When cocktails meet carnivores
IN RECENT MONTHS, a new hedonistic practice called “bone luge” leapt from insidery blogs to evening-news novelty stories. Bone luge? A drinker orders a crosscut, roasted marrow bone, eats the marrow, then drinks top-shelf booze through the bone. True to our leaders’ desire to make Portland an innovation hotbed, this contribution to the high life was invented right here.
It happened at the end of a long night in 2010. Metrovino bartender Jacob Grier found himself at the meat-centric E Burnside Street restaurant Laurelhurst Market, along with Ron Dollete, a noted LA cocktail blogger, and Paul Willenberg, a local drinks enthusiast. It was Portland Cocktail Week, which probably explains why the trio decided to shoot fine tequila through a cow femur. (The name “bone luge” references “ice luging,” a method for shooting vodka or other spirits.)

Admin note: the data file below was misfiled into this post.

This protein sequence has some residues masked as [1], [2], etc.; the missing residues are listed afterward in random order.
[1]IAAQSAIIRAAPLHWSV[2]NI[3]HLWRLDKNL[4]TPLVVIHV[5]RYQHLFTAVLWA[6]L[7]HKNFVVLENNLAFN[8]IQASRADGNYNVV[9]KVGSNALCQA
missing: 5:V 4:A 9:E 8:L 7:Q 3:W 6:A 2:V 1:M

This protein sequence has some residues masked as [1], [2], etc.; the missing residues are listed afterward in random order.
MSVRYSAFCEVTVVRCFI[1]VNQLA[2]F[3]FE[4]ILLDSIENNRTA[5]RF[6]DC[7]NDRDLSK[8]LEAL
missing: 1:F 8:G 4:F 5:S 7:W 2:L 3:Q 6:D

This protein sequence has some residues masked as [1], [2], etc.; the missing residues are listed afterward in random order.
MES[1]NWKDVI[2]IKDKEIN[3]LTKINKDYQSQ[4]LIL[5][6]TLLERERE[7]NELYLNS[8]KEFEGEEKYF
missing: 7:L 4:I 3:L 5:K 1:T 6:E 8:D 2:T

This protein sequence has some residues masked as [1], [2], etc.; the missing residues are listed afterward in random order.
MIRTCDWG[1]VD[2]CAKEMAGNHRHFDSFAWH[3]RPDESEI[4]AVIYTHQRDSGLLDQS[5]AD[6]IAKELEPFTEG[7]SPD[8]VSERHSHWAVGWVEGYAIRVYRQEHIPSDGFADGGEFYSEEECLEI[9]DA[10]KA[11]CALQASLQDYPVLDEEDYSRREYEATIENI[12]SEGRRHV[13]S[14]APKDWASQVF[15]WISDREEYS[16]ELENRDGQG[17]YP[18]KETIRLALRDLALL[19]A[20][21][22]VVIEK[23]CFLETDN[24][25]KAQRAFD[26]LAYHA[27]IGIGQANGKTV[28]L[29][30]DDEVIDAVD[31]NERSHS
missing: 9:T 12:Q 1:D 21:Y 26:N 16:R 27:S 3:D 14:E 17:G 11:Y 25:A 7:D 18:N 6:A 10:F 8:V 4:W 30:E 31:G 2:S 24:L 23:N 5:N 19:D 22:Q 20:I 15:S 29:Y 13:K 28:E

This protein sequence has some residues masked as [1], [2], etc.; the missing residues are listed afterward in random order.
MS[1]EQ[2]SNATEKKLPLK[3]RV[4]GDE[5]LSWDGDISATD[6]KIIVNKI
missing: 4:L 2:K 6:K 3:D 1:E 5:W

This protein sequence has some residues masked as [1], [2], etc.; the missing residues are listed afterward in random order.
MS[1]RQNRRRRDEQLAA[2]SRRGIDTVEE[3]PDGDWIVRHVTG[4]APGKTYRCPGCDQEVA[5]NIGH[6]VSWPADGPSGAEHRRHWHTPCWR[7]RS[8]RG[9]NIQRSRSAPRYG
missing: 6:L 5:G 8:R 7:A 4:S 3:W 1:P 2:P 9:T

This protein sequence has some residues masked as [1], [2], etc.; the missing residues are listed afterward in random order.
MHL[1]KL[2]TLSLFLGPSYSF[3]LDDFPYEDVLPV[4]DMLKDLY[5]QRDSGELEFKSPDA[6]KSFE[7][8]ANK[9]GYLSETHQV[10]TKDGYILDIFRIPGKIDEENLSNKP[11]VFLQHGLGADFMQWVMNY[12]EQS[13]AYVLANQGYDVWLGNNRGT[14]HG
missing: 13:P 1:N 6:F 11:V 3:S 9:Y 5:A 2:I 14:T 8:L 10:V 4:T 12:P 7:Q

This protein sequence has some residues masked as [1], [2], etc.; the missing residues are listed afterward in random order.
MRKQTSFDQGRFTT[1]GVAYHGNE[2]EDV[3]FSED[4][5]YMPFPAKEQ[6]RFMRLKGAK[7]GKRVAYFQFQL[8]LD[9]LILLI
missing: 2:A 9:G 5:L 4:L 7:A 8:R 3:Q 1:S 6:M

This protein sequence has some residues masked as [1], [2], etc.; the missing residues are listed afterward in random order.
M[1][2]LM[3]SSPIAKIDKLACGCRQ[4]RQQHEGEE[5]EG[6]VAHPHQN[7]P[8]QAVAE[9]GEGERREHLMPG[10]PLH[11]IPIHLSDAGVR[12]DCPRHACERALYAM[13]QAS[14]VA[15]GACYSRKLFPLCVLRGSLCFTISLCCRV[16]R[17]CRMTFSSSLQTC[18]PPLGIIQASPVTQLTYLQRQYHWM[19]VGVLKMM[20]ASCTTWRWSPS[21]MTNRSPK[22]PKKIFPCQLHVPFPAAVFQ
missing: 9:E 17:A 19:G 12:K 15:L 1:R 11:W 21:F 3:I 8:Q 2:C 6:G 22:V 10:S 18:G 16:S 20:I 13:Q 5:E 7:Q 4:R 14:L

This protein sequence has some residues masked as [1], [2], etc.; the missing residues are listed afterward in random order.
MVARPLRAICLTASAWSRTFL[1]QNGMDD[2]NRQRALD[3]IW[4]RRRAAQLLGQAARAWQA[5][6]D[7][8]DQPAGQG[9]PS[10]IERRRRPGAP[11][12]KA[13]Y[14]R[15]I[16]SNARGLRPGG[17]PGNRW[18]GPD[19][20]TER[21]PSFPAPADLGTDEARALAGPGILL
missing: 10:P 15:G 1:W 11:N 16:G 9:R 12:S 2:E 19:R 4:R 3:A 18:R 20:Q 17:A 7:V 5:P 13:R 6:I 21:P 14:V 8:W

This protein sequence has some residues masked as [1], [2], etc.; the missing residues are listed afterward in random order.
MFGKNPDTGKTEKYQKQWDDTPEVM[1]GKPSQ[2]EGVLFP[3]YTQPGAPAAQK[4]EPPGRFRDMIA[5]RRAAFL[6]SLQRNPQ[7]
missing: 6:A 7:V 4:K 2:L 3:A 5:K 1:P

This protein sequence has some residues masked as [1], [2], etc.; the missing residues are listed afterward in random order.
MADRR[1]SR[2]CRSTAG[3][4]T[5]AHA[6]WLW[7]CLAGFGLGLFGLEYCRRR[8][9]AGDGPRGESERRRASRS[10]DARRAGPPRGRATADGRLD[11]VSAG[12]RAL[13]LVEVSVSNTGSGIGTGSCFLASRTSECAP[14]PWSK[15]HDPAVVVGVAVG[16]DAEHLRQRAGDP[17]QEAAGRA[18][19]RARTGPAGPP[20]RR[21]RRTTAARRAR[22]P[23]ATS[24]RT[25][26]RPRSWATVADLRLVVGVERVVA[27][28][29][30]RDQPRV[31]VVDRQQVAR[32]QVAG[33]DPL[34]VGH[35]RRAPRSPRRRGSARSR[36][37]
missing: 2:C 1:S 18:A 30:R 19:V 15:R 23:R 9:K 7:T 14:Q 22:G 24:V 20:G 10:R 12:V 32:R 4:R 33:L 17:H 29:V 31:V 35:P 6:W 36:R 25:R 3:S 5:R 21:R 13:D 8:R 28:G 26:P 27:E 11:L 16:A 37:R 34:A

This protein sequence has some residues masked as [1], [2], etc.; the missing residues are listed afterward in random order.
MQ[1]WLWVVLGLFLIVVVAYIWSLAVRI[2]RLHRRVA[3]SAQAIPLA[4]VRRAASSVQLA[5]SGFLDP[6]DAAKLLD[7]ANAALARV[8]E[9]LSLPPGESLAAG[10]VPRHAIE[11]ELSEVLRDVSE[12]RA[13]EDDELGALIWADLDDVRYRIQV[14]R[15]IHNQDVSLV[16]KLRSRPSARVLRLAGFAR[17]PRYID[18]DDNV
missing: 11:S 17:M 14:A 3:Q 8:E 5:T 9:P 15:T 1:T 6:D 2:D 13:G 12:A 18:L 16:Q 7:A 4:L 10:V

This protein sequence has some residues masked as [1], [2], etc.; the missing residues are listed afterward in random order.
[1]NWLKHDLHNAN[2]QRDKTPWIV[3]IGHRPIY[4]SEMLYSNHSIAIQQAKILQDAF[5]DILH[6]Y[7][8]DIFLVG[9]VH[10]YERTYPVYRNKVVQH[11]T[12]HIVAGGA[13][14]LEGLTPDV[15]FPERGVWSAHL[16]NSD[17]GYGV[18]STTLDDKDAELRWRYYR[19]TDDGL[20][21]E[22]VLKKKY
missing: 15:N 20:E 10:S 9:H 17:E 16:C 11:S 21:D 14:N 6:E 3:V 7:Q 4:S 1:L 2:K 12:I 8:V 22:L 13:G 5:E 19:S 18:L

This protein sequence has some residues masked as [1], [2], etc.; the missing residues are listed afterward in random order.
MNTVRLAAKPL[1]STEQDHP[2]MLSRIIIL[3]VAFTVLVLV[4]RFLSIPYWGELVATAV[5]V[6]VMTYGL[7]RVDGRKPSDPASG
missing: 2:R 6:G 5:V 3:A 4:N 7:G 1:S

Many great ideas have, of course, died at that stage. But within a year, Grier persuaded Metrovino to add bone luge to its menu, and Willenberg built a website at boneluge.com. Grier’s other gig, as a traveling liquor sales rep, spread the gospel. Soon, restaurants in New York, LA, Denver, New Orleans, and Oklahoma City dabbled. The New York blog Gothamist anointed bone luge as “the new drinking fad food writers love to hate.”
This reporter luged with Contrabandista Valdespino, an amontillado sherry Grier recommends as a “pairing.” The marrow didn’t overwhelm the burnt caramel flavor of the sherry, and together, they were surprisingly delicious. However, the future of this trend could be medically challenged. When asked about the risks of excessive bone luging, Grier replied, “Gout.”